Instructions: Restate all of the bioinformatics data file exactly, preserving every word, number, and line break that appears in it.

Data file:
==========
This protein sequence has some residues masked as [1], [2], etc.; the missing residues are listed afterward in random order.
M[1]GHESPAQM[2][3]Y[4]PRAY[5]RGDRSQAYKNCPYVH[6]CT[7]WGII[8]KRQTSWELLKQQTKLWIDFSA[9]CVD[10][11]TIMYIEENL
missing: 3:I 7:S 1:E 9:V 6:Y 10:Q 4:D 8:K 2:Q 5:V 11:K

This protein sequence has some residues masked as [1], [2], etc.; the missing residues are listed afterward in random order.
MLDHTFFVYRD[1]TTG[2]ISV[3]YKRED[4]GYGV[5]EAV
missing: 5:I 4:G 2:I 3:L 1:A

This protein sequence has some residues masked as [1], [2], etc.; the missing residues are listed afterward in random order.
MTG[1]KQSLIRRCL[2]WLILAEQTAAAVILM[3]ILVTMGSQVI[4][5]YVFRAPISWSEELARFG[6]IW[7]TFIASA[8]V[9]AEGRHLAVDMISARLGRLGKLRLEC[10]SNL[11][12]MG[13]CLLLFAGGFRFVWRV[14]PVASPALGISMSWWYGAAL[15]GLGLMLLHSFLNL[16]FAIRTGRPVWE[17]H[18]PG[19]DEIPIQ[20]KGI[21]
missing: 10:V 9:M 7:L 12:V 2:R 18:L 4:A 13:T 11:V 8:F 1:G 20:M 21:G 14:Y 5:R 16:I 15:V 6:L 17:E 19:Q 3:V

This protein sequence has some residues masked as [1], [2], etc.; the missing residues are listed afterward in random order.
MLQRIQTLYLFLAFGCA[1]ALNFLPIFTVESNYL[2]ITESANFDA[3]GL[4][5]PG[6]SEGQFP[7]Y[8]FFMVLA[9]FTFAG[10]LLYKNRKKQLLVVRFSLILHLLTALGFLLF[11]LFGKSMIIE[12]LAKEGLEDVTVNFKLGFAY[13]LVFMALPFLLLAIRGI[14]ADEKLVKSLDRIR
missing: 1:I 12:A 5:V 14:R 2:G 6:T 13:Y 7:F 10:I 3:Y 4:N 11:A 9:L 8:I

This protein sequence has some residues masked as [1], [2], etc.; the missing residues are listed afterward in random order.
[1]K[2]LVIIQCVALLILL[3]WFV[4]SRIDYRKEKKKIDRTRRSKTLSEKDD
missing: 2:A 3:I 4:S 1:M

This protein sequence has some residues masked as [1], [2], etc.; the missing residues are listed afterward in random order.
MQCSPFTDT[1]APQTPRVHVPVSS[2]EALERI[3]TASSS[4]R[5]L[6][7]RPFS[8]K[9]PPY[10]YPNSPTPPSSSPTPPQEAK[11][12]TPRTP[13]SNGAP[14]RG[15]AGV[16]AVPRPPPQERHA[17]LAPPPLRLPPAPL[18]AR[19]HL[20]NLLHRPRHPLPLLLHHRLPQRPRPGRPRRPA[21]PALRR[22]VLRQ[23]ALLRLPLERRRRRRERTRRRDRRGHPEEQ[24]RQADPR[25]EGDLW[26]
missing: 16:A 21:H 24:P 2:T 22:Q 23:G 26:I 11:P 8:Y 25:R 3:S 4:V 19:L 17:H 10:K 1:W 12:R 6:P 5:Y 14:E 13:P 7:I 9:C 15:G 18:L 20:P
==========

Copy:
This protein sequence has some residues masked as [1], [2], etc.; the missing residues are listed afterward in random order.
M[1]GHESPAQM[2][3]Y[4]PRAY[5]RGDRSQAYKNCPYVH[6]CT[7]WGII[8]KRQTSWELLKQQTKLWIDFSA[9]CVD[10][11]TIMYIEENL
missing: 3:I 7:S 1:E 9:V 6:Y 10:Q 4:D 8:K 2:Q 5:V 11:K

This protein sequence has some residues masked as [1], [2], etc.; the missing residues are listed afterward in random order.
MLDHTFFVYRD[1]TTG[2]ISV[3]YKRED[4]GYGV[5]EAV
missing: 5:I 4:G 2:I 3:L 1:A

This protein sequence has some residues masked as [1], [2], etc.; the missing residues are listed afterward in random order.
MTG[1]KQSLIRRCL[2]WLILAEQTAAAVILM[3]ILVTMGSQVI[4][5]YVFRAPISWSEELARFG[6]IW[7]TFIASA[8]V[9]AEGRHLAVDMISARLGRLGKLRLEC[10]SNL[11][12]MG[13]CLLLFAGGFRFVWRV[14]PVASPALGISMSWWYGAAL[15]GLGLMLLHSFLNL[16]FAIRTGRPVWE[17]H[18]PG[19]DEIPIQ[20]KGI[21]
missing: 10:V 9:M 7:L 12:V 2:R 18:L 4:A 13:T 11:V 8:F 1:G 20:M 21:G 14:Y 5:R 16:I 15:V 6:L 17:E 19:Q 3:V

This protein sequence has some residues masked as [1], [2], etc.; the missing residues are listed afterward in random order.
MLQRIQTLYLFLAFGCA[1]ALNFLPIFTVESNYL[2]ITESANFDA[3]GL[4][5]PG[6]SEGQFP[7]Y[8]FFMVLA[9]FTFAG[10]LLYKNRKKQLLVVRFSLILHLLTALGFLLF[11]LFGKSMIIE[12]LAKEGLEDVTVNFKLGFAY[13]LVFMALPFLLLAIRGI[14]ADEKLVKSLDRIR
missing: 1:I 12:A 5:V 14:R 2:G 6:T 13:Y 7:F 10:I 3:Y 4:N 11:A 9:L 8:I

This protein sequence has some residues masked as [1], [2], etc.; the missing residues are listed afterward in random order.
[1]K[2]LVIIQCVALLILL[3]WFV[4]SRIDYRKEKKKIDRTRRSKTLSEKDD
missing: 2:A 3:I 4:S 1:M

This protein sequence has some residues masked as [1], [2], etc.; the missing residues are listed afterward in random order.
MQCSPFTDT[1]APQTPRVHVPVSS[2]EALERI[3]TASSS[4]R[5]L[6][7]RPFS[8]K[9]PPY[10]YPNSPTPPSSSPTPPQEAK[11][12]TPRTP[13]SNGAP[14]RG[15]AGV[16]AVPRPPPQERHA[17]LAPPPLRLPPAPL[18]AR[19]HL[20]NLLHRPRHPLPLLLHHRLPQRPRPGRPRRPA[21]PALRR[22]VLRQ[23]ALLRLPLERRRRRRERTRRRDRRGHPEEQ[24]RQADPR[25]EGDLW[26]
missing: 16:A 21:H 24:P 2:T 22:Q 23:G 26:I 11:P 8:Y 25:R 3:S 4:V 19:L 17:H 10:K 1:W 12:R 6:P 5:Y 14:E 13:P 7:I 9:C 15:G 18:L 20:P